Duck with cranberries

A Paris recipe

My sister created this recipe when she was living in Paris, and posted it on her blog. Her main idea was to show that you didn’t have to sweeten cranberries in order for them to taste good. It was a huge hit at our house, although I think it’s easier to make for two people (as she was doing) than for five (as I do).

How to make duck with cranberry sauce:

You don’t want a whole duck for this, but a magret – a duck breast. Or two duck breasts. Slice deep cuts across the fatty side, down to the meat, with a sharp knife. In a large frying pan over medium-high heat, brown the duck, fat side down, for about four minutes. Take the duck out of the pan and set it aside. Peel and dice four large potatoes and fry them in the duck fat in the frying pan, adding some olive oil if necessary.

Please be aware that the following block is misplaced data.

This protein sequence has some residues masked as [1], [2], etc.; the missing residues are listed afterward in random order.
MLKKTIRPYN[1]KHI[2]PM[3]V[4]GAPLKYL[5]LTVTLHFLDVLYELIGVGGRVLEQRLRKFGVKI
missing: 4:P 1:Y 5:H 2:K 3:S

When the potatoes are soft in the middle and browned and crisp on the outside, set them aside in a bowl, covered to keep warm, and put the duck back in. Cook over medium high heat on the fatless side this time, about four minutes or until done. The duck should still be dark pink in the middle. Remove the duck to a plate, and cover it to keep warm.

Deglaze the frying pan by adding 1/2 cup of water or red wine. Add two cups of cranberries, cook over medium heat until they pop and become a mush. Serve with the cranberries piled on the duck, and the potatoes on the side.

Can I keep this for later?

Nope. This one you have to eat while it’s still hot. Later, it will be soggy and tough.

Published by Karen Carr

Dr. Karen Carr is Associate Professor Emerita, Department of History, Portland State University. She holds a doctorate in Classical Art and Archaeology from the University of Michigan. Follow her on Instagram, Pinterest, or Facebook, or buy her book, Vandals to Visigoths.

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